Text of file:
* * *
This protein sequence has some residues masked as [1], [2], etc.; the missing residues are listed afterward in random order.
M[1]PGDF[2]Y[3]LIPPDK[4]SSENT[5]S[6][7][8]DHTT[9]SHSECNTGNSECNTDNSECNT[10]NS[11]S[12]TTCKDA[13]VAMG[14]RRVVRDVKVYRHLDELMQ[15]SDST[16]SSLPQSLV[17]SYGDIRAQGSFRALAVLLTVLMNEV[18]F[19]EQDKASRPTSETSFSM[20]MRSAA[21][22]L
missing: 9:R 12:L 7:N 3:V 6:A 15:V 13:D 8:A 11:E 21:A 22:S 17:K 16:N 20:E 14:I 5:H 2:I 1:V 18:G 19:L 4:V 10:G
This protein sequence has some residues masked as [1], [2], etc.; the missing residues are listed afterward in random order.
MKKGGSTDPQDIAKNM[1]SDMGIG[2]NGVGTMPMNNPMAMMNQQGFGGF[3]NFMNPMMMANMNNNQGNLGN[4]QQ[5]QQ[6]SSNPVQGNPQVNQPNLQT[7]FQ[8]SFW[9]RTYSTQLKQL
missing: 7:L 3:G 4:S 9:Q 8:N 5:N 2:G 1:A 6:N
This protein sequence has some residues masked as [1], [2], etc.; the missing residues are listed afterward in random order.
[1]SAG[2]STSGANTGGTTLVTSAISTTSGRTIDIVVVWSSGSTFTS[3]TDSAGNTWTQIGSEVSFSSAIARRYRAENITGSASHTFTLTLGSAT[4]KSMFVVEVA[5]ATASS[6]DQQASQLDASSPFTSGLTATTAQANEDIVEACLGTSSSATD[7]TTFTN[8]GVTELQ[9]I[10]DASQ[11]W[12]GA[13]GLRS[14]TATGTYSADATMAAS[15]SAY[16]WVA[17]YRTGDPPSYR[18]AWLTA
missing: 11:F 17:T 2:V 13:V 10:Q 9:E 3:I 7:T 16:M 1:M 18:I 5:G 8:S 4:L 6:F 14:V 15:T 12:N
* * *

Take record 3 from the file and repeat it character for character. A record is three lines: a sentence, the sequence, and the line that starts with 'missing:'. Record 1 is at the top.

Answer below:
This protein sequence has some residues masked as [1], [2], etc.; the missing residues are listed afterward in random order.
[1]SAG[2]STSGANTGGTTLVTSAISTTSGRTIDIVVVWSSGSTFTS[3]TDSAGNTWTQIGSEVSFSSAIARRYRAENITGSASHTFTLTLGSAT[4]KSMFVVEVA[5]ATASS[6]DQQASQLDASSPFTSGLTATTAQANEDIVEACLGTSSSATD[7]TTFTN[8]GVTELQ[9]I[10]DASQ[11]W[12]GA[13]GLRS[14]TATGTYSADATMAAS[15]SAY[16]WVA[17]YRTGDPPSYR[18]AWLTA
missing: 11:F 17:T 2:V 13:V 10:Q 9:E 3:I 7:T 16:M 1:M 18:I 5:G 8:S 4:L 6:F 14:V 15:T 12:N